December 5, 2007: 1 hour, 3 children, average age 8. Outreach class. wow. pretty interesting class. discipline went well even though we had some normally feisty kids in the class – things have gone better since we introduced the painting activity, which has given our more tactile/kinesthetic learners a stronger reason to engage themselves in the class. after reading prayers and singing two songs (“Tell the Truth” and “Blessed is the Spot”), we memorized the quotation (“Truthfulness is the foundation of all human virtues”), which brought us into a discussion about what a “foundation” means. I think we got the idea across well enough—we introduced the idea of the foundation of a house, and how a house would fall over if it didn’t have a good enough foundation; we then compared our souls to those houses, and explained that without truthfulness, our “soul houses” (as it were) would have nothing to stand on, just like a real house. We then launched into the story—which I hammed up a great deal, but which again seemed to have gotten the point across—and, to end off the class, we had about five or ten minutes to paint with the kids. usually we have more time to paint, but I guess I hammed up the story a little too much!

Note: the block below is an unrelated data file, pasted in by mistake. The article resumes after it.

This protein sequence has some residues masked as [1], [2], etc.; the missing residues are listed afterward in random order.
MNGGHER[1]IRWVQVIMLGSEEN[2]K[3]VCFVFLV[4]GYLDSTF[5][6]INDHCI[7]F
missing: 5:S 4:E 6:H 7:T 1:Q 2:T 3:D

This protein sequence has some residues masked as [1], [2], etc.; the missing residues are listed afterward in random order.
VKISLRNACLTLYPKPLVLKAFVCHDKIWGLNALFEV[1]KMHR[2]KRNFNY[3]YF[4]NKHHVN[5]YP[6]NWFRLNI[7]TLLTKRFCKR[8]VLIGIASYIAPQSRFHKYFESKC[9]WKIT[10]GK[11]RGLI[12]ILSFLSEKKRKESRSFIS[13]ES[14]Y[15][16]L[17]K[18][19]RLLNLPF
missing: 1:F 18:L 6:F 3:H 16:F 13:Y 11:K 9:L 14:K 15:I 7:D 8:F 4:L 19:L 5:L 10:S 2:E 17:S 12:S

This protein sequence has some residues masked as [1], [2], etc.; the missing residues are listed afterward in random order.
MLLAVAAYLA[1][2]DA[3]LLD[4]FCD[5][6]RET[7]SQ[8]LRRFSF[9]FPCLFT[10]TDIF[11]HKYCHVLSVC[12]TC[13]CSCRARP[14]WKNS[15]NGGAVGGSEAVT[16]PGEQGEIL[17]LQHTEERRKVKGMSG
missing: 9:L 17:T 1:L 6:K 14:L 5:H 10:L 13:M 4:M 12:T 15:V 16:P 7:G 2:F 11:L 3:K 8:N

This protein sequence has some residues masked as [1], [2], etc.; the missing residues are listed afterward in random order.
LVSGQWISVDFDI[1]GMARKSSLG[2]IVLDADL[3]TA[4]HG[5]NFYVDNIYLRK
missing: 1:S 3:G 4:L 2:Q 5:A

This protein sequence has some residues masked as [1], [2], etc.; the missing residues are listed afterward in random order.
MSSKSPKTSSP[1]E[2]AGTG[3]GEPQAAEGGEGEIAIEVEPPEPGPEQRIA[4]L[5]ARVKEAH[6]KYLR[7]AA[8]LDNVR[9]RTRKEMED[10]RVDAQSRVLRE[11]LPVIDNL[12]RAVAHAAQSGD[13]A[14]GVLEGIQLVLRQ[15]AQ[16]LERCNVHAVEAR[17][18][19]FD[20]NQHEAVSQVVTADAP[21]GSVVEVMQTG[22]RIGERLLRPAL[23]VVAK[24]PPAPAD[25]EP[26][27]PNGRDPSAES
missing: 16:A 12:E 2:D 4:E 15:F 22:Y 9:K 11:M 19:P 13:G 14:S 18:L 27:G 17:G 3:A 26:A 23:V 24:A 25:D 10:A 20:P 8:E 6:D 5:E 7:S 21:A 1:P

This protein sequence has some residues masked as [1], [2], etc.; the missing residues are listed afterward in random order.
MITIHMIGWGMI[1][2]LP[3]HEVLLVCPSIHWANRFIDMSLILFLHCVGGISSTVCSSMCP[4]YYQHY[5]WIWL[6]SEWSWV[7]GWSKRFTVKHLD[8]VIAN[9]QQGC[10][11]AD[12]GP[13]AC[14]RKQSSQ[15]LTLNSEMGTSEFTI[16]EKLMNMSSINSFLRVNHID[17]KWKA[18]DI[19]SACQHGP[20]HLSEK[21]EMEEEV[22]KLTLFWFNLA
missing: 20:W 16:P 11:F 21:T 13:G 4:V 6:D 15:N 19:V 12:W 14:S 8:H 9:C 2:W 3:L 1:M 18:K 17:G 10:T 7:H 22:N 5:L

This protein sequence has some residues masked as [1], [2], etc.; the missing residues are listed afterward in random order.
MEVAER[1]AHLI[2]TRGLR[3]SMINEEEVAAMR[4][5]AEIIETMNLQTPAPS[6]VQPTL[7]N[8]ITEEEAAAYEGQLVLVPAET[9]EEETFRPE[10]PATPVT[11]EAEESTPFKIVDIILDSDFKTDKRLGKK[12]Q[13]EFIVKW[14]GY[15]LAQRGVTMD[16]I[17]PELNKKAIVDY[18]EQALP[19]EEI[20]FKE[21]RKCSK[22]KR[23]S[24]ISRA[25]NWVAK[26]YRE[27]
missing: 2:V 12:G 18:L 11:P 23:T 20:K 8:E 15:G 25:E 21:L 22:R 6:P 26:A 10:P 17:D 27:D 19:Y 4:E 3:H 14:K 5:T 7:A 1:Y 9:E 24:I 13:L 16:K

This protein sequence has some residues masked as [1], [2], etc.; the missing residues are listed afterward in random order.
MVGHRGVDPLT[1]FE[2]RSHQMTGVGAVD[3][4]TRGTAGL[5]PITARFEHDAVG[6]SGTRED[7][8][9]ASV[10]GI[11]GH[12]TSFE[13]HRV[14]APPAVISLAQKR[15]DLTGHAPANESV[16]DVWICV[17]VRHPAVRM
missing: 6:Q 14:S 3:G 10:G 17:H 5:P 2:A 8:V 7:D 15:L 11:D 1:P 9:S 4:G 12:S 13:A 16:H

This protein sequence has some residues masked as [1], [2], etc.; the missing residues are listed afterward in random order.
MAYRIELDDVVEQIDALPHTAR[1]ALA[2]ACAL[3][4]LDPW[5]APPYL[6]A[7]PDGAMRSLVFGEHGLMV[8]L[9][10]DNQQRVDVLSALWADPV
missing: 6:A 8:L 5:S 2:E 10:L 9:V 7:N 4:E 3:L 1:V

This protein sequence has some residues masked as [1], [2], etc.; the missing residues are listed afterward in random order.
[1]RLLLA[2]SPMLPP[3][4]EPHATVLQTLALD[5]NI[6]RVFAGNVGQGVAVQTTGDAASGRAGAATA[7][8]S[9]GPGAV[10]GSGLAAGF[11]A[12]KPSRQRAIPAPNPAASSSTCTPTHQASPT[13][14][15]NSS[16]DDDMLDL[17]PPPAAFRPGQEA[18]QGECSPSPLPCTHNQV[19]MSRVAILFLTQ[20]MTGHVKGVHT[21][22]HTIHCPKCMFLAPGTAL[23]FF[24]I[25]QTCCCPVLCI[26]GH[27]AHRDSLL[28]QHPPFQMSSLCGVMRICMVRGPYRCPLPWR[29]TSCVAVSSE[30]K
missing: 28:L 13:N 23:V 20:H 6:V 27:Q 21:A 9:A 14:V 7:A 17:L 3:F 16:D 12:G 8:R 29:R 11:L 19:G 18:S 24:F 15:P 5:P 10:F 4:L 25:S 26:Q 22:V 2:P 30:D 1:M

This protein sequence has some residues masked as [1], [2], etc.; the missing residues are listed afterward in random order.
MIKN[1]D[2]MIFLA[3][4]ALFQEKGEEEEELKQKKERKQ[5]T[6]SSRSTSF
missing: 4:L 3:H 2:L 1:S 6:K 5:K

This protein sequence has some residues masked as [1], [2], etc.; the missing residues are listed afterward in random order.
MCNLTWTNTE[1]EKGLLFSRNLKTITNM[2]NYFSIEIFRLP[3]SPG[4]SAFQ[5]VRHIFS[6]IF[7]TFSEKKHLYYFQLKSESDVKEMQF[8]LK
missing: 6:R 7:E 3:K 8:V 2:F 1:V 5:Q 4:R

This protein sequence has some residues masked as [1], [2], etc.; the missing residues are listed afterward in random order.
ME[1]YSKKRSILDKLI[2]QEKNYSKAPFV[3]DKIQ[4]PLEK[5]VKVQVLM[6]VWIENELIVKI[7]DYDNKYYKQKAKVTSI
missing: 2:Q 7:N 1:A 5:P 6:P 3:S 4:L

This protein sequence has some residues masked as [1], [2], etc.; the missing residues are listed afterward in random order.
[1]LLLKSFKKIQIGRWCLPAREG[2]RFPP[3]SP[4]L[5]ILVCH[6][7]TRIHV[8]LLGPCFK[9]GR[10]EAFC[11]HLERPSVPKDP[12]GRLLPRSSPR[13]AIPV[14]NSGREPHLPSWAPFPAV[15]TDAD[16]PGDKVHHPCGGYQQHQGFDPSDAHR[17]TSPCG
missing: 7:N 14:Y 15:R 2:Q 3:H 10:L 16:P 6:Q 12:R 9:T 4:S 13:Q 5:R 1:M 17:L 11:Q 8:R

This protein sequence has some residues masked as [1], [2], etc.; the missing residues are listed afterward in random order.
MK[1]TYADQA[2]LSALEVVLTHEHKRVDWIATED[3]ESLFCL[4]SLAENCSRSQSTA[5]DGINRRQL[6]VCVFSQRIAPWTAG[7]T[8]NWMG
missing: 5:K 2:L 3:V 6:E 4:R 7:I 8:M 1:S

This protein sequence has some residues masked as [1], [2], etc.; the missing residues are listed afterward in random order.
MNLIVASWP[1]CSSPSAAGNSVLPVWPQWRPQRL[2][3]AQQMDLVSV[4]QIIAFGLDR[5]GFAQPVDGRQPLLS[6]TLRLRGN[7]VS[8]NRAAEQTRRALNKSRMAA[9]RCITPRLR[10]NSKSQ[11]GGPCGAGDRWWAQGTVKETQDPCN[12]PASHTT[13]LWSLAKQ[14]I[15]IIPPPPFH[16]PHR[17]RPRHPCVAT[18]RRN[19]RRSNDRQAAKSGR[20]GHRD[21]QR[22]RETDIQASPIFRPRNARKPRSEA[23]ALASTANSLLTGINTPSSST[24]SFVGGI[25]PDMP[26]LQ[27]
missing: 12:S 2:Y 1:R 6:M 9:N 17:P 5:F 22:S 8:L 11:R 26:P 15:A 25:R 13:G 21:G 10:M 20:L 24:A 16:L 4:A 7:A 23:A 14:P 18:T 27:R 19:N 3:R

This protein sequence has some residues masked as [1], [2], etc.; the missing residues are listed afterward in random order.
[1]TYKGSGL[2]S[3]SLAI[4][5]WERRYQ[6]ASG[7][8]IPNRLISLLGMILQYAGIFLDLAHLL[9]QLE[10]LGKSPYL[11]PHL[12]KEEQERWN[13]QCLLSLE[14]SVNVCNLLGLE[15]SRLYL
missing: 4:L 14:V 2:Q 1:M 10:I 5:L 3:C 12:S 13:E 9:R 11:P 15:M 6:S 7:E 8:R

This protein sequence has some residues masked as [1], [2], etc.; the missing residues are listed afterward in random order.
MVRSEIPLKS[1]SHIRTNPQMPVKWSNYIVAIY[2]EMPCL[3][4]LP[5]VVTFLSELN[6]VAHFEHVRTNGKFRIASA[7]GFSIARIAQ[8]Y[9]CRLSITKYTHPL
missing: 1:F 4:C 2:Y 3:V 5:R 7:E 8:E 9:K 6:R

One of the children told me something interesting that made me think; I’ll share with you an abridged version. She said she had gotten into the habit of lying about little things, for example, making a mess in the house—and then blaming said mess on one of her younger sisters out of the fear of punishment. When guilt finally overtook her later on, she would confess the truth to her parents, at which point she would be punished—perhaps worse than if she had told the truth in the first place. We encouraged her to see that as a good reason to tell the truth up front, but instead she cited the inevitable punishments as being “why I don’t tell the truth anymore”. yikes. How do you go about helping a child to learn to love telling the truth when they come out with something like that? (comments welcome…)